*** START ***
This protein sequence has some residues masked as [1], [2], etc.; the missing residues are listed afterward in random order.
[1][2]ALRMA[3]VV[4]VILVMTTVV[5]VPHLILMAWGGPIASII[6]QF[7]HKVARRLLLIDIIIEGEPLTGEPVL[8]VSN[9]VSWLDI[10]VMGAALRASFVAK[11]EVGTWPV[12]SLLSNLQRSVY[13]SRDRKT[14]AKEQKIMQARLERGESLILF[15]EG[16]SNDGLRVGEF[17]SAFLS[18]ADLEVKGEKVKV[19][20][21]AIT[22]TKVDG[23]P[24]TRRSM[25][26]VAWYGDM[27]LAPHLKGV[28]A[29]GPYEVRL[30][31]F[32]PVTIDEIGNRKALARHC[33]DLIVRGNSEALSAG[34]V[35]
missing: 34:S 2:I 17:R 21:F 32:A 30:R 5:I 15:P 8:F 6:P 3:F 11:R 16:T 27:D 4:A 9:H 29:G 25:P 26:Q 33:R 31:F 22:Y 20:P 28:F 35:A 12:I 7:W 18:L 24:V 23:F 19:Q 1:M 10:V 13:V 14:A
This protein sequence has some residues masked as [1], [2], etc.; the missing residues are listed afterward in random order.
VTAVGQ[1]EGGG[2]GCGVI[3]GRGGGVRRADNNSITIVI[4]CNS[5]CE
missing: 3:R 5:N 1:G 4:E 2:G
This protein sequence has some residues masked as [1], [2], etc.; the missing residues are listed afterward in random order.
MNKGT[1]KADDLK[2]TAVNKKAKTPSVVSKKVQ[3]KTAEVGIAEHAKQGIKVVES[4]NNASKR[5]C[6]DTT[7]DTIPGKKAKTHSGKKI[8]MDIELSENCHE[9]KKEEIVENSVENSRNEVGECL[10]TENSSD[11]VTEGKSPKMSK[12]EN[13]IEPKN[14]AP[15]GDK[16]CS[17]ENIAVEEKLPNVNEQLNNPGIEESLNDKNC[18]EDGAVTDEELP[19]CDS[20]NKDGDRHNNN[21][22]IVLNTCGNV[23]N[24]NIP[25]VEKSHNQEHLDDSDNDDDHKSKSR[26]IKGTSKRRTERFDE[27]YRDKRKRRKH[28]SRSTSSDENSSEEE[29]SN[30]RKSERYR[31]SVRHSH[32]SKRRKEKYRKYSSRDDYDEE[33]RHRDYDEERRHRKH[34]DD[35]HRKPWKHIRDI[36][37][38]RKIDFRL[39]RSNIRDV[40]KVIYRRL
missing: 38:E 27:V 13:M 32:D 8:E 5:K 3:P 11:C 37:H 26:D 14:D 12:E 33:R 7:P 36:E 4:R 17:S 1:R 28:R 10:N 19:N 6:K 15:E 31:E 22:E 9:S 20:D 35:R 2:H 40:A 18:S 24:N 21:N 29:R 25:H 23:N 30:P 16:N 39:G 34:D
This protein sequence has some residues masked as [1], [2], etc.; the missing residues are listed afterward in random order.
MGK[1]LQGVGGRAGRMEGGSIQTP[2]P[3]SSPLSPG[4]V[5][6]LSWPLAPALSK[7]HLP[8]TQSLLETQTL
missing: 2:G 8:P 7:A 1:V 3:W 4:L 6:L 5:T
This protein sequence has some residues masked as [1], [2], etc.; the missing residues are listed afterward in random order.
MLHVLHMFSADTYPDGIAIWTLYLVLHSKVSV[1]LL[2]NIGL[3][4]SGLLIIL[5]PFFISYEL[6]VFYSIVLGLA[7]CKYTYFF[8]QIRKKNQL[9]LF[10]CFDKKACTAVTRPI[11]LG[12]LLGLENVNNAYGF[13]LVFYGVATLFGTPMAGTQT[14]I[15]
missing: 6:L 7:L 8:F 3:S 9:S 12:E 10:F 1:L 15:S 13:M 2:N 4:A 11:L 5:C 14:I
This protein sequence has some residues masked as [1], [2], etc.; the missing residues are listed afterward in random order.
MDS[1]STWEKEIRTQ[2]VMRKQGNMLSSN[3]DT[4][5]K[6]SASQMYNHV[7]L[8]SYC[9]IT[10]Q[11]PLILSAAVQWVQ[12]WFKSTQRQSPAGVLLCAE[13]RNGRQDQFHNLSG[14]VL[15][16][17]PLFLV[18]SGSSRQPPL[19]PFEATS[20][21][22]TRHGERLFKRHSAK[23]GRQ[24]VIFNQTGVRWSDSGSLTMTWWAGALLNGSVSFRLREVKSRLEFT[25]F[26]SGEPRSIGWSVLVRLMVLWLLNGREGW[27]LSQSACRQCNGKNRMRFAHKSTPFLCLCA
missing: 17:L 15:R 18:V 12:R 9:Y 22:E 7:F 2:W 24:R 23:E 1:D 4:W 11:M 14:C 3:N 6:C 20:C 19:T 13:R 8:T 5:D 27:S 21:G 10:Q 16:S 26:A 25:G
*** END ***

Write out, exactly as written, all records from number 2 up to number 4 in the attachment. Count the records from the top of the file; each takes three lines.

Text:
This protein sequence has some residues masked as [1], [2], etc.; the missing residues are listed afterward in random order.
VTAVGQ[1]EGGG[2]GCGVI[3]GRGGGVRRADNNSITIVI[4]CNS[5]CE
missing: 3:R 5:N 1:G 4:E 2:G
This protein sequence has some residues masked as [1], [2], etc.; the missing residues are listed afterward in random order.
MNKGT[1]KADDLK[2]TAVNKKAKTPSVVSKKVQ[3]KTAEVGIAEHAKQGIKVVES[4]NNASKR[5]C[6]DTT[7]DTIPGKKAKTHSGKKI[8]MDIELSENCHE[9]KKEEIVENSVENSRNEVGECL[10]TENSSD[11]VTEGKSPKMSK[12]EN[13]IEPKN[14]AP[15]GDK[16]CS[17]ENIAVEEKLPNVNEQLNNPGIEESLNDKNC[18]EDGAVTDEELP[19]CDS[20]NKDGDRHNNN[21][22]IVLNTCGNV[23]N[24]NIP[25]VEKSHNQEHLDDSDNDDDHKSKSR[26]IKGTSKRRTERFDE[27]YRDKRKRRKH[28]SRSTSSDENSSEEE[29]SN[30]RKSERYR[31]SVRHSH[32]SKRRKEKYRKYSSRDDYDEE[33]RHRDYDEERRHRKH[34]DD[35]HRKPWKHIRDI[36][37][38]RKIDFRL[39]RSNIRDV[40]KVIYRRL
missing: 38:E 27:V 13:M 32:D 8:E 5:K 3:P 11:C 37:H 26:D 14:D 12:E 33:R 7:P 36:E 4:R 17:S 1:R 28:R 10:N 19:N 6:K 15:E 31:E 22:E 9:S 20:D 35:R 2:H 40:A 18:S 24:N 21:N 29:R 25:H 23:N 30:P 16:N 39:G 34:D
This protein sequence has some residues masked as [1], [2], etc.; the missing residues are listed afterward in random order.
MGK[1]LQGVGGRAGRMEGGSIQTP[2]P[3]SSPLSPG[4]V[5][6]LSWPLAPALSK[7]HLP[8]TQSLLETQTL
missing: 2:G 8:P 7:A 1:V 3:W 4:L 6:L 5:T